Flamenco dance diva Sara Baras’s flamenco credentials are undisputed and her popularity is huge with Spanish and British audiences alike. Born in the same streets of Cadiz that gave the world the precocious flamenco singer Camarón de la Isla in the 1970s, she is regarded by many as being one of Spain’s greatest flamenco dancers. Baras is renowned for dancing with great soul, and her brand of flamenco is contemporary with lightning precision. Her dancers and musicians are as virtuosic as you would expect them to be. 

La Pepa's first scene references the Spanish War of Independence 1808-1814. La Pepa is the nickname given to the 1812 Spanish Constitution of Cadiz, and this production is a loosely woven telling of the story. Celebrating the 200th anniversary of the signing of the 1812 Spanish Constitution of Cadiz, La Pepa expresses the horror of war and then contrasts it by celebrating the country and its women, the beauty of the land, happiness, life and freedom.

The renowned Keko Baldomeros is musical director, and leads singers and musicians on guitar in this production. His music matches the style of Baras’s and Serrano’s choreography in its contemporary nature.

In the opening number, dancers are in silhouetted poses against a dark backdrop, all colour muted. Then they erupt and dance a martinete – the fiery and percussive song form that started life amid the heat, smoke and hammers of the Andalusian blacksmith’s forge. Then, out of the chaos of war, in a change of mood and lighting, we see Baras for the first time, marking her presence in a vision of sensuality and sexuality. Moving with expressive arm and hand movements, she introduces the first colour of the evening – a red dress to die for. Now we are well and truly off on our journey into the sumptuous heart of flamenco as the corps de ballet, guitarists, percussionists and singers, enter.

A change to a lighter mood, and four dances depict everyday life in the seaport of Cadiz. Purples in lighting and costume abound as the quintessentially feminine, coquettish and playful guajira – with its links to Cuba – is danced by the five female dancers with fans; then a spirited fandango with twirling, circling shawls but, before that, a zapateado by the bailaores, led by guest dancer and real life husband of Baras – Jose Serrano – making his first appearance in the show. Now the backdrop is crazy hot pink.

With his spray-on trousers that we girls – and some of the boys – love so much, Serrano and the other male dancers thrill the audience with their fantastic precision footwork and palmas (rhythmical hand-clapping). Their unison of movement and rapid-fire footwork is breathtaking. They sweat: the heat of performance racks up.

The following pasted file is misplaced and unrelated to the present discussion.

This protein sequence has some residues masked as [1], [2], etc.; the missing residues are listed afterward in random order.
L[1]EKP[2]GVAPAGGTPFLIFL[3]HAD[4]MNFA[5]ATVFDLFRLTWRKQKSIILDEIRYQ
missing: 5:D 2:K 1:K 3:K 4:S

This section closes with a heartfelt seguirilla – an ancient and expressive song form in flamenco – danced by Sara Baras. All-knowing smiles and generosity are extended to her audience, yet she astonishes us with her eloquent footwork. 

We are now about halfway through the two-hour performance and the tour of differing song forms continues with a duet by Baras and Serrano, a light-hearted malagueña and a solo farruca by the spectacular Serrano. An essentially strong and masculine dance, when performed by women, they usually wear trousers and dance in male fashion with no filigree wrist, hand or hip movements.

Dance after virtuosic dance is at one point interspersed by two percussionists sitting downstage and playing cajons (box drums). The spotlight reveals their skill in the rhythmically contrasting sounds they produce from this simple instrument. This interlude is a break from the intensity of the dancing for both audience and dancers. The show closes with Baras in a beautiful alegrias – a dance that is about happiness and good times – and then the entire company dances a high energy, boisterous bulerias.

Extra poignancy was added to Saturday’s performance by the announcement that it is dedicated to the memory of Paco de Lucia – the charismatic flamenco guitar legend who passed away on Wednesday 26th February – news that has hit flamenco communities across the world very hard. 

The closing scene replicates the Monumento de las Cortes in Cadiz, with two dancers at extreme ends of the stage holding aloft statuettes representing hope and freedom, and Baras as the centrepiece holding a sword, just like the centrepiece statue of the monument represents Spain. This is an authentic touch from Baras adding gravitas; a tribute to Spain and her roots. Maybe in this gesture she is sending to her fellow country folk a message of hope in the face of difficulties in more current times.

A performer of great magneticsm, Baras stays true to her flamenco roots by combining unerring flamenco technique with drama, while bringing fresh approaches to the genre. Flamenco aficionado, newcomer, dance lover, Spanish national, La Pepa reaches out to all.

Don’t worry if your knowledge of Spanish history is not up to scratch. This production is a wonderful tour around the contrasting song forms and dances in flamenco, the differing moods and scenes acting as a vehicle for singers, musicians and dancers in elevated mastery of their art.